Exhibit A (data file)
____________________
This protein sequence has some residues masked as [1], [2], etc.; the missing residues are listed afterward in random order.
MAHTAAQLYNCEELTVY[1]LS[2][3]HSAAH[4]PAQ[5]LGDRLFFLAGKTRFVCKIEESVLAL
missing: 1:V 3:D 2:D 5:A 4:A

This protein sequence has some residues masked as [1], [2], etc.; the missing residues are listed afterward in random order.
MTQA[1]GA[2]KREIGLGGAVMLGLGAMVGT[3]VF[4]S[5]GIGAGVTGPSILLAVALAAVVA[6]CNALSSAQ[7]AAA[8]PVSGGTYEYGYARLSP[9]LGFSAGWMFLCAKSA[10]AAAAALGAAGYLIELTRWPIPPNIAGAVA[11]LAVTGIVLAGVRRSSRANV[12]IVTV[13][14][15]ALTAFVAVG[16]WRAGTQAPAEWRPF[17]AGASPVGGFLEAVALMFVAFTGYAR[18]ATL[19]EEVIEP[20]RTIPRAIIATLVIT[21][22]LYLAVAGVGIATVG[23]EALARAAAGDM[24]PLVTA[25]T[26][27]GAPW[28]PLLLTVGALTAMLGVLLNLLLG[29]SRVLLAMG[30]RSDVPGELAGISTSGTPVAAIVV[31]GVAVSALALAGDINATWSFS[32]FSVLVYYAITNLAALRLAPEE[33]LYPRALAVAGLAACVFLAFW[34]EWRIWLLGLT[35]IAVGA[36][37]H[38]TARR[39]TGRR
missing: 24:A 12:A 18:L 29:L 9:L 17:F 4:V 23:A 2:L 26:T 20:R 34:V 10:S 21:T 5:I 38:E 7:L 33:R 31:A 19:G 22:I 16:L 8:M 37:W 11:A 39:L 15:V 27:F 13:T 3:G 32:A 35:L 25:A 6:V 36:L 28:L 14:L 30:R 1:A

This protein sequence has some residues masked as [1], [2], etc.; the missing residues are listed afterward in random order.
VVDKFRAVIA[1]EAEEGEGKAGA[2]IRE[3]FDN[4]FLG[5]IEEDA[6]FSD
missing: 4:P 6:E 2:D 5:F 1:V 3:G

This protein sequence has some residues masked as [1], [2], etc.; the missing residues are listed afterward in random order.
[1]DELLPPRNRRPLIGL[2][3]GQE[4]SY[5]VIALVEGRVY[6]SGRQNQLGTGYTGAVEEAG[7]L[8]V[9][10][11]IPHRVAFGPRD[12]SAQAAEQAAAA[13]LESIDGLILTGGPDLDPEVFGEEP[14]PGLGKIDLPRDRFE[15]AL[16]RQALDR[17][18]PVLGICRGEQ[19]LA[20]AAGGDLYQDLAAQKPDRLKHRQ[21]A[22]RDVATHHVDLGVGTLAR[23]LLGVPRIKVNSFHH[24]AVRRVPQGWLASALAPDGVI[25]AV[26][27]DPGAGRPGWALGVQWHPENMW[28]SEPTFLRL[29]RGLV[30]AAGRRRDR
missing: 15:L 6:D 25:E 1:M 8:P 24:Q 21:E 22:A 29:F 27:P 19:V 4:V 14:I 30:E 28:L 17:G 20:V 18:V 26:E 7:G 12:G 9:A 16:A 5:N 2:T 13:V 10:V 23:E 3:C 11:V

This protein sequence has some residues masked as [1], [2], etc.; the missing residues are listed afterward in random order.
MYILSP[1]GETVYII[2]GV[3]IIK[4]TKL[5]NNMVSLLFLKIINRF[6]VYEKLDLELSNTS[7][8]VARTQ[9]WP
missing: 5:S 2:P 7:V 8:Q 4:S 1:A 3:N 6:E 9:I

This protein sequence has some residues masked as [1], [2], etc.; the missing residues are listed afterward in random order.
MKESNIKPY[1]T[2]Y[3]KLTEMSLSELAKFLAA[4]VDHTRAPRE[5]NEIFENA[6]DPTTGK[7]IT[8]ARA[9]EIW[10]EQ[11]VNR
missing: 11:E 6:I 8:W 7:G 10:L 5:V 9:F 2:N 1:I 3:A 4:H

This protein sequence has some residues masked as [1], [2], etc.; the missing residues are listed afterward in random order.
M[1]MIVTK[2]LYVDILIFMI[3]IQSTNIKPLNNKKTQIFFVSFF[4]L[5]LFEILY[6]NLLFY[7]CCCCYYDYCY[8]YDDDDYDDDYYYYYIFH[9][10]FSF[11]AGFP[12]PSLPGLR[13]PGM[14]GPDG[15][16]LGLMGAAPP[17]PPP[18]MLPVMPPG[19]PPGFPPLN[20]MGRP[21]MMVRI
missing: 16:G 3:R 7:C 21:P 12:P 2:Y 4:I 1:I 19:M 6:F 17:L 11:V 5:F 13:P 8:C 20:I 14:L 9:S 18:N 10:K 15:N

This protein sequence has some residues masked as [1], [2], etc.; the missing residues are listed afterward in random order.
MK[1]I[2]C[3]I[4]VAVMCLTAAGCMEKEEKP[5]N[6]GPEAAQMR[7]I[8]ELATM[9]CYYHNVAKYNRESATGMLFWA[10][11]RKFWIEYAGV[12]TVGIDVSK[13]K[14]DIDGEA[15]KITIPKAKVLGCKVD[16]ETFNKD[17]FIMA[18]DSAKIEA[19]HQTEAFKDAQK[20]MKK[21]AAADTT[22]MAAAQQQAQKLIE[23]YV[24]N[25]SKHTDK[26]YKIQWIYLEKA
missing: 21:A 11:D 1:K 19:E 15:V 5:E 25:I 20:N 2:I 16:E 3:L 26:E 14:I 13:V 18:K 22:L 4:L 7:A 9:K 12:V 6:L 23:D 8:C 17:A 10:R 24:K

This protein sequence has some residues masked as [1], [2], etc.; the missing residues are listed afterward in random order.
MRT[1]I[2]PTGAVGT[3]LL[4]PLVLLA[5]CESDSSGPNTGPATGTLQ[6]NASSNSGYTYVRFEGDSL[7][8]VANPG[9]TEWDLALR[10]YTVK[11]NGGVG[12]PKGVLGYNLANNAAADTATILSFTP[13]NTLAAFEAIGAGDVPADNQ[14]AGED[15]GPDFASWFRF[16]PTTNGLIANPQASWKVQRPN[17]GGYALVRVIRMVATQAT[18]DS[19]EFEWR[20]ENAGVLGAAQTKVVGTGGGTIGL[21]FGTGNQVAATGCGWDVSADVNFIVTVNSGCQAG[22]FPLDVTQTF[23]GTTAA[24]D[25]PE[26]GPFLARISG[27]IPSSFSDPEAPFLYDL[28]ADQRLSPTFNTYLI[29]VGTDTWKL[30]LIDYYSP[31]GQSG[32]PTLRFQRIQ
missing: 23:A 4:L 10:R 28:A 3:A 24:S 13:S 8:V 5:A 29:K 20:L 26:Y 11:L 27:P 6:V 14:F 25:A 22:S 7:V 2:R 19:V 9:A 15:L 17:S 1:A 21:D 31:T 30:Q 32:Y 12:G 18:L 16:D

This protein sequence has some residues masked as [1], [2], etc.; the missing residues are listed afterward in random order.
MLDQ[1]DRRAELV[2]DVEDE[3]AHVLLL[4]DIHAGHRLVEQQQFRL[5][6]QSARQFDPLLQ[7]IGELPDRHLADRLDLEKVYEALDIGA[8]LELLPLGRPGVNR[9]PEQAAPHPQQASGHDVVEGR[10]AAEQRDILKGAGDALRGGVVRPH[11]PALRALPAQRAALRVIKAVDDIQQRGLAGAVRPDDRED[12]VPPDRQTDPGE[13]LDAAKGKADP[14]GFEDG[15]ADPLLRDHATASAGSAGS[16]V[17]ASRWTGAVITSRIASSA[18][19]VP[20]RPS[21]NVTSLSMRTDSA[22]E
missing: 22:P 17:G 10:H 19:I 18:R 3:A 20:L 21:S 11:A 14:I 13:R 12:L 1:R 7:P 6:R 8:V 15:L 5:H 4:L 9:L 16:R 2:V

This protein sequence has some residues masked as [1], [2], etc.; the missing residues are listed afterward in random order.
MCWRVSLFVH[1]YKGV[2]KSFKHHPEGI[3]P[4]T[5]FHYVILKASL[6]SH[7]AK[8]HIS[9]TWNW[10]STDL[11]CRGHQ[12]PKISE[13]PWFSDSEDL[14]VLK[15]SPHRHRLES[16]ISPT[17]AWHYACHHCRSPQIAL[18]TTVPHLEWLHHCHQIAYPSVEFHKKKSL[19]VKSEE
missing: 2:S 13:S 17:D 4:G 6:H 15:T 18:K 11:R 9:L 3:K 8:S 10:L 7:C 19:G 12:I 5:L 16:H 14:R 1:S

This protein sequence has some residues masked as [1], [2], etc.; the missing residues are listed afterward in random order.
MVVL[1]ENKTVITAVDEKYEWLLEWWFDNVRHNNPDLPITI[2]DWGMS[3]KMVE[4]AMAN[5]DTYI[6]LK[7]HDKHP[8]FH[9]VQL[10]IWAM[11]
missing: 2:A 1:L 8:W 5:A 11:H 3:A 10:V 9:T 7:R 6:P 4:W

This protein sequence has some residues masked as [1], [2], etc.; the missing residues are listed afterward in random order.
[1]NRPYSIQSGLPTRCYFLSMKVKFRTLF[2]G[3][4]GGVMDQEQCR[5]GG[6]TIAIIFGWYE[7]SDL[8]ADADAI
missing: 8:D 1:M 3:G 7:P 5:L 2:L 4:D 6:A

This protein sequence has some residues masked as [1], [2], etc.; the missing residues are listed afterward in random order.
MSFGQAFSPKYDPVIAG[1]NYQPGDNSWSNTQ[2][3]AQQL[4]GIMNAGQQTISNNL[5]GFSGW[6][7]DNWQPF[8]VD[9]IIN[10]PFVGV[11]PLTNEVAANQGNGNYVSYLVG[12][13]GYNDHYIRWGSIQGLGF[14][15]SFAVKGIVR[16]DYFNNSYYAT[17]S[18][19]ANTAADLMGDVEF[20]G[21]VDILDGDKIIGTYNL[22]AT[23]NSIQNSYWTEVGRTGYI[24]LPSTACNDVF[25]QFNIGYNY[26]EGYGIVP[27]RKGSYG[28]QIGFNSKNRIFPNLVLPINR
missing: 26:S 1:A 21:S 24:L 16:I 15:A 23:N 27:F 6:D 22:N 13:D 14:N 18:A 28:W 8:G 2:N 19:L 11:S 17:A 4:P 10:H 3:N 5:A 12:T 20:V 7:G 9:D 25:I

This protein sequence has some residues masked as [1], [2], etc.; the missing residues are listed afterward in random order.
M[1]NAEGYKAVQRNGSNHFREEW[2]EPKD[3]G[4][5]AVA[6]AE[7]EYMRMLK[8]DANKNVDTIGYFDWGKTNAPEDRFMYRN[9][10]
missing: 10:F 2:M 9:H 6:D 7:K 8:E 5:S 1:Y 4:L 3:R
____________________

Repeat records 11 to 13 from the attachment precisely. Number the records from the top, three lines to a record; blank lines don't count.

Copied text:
This protein sequence has some residues masked as [1], [2], etc.; the missing residues are listed afterward in random order.
MCWRVSLFVH[1]YKGV[2]KSFKHHPEGI[3]P[4]T[5]FHYVILKASL[6]SH[7]AK[8]HIS[9]TWNW[10]STDL[11]CRGHQ[12]PKISE[13]PWFSDSEDL[14]VLK[15]SPHRHRLES[16]ISPT[17]AWHYACHHCRSPQIAL[18]TTVPHLEWLHHCHQIAYPSVEFHKKKSL[19]VKSEE
missing: 2:S 13:S 17:D 4:G 6:H 15:T 18:K 11:R 9:L 3:K 8:S 10:L 7:C 19:G 12:I 5:L 16:H 14:R 1:S

This protein sequence has some residues masked as [1], [2], etc.; the missing residues are listed afterward in random order.
MVVL[1]ENKTVITAVDEKYEWLLEWWFDNVRHNNPDLPITI[2]DWGMS[3]KMVE[4]AMAN[5]DTYI[6]LK[7]HDKHP[8]FH[9]VQL[10]IWAM[11]
missing: 2:A 1:L 8:W 5:A 11:H 3:A 10:V 9:T 7:R 6:P 4:W

This protein sequence has some residues masked as [1], [2], etc.; the missing residues are listed afterward in random order.
[1]NRPYSIQSGLPTRCYFLSMKVKFRTLF[2]G[3][4]GGVMDQEQCR[5]GG[6]TIAIIFGWYE[7]SDL[8]ADADAI
missing: 8:D 1:M 3:G 7:P 5:L 2:L 4:D 6:A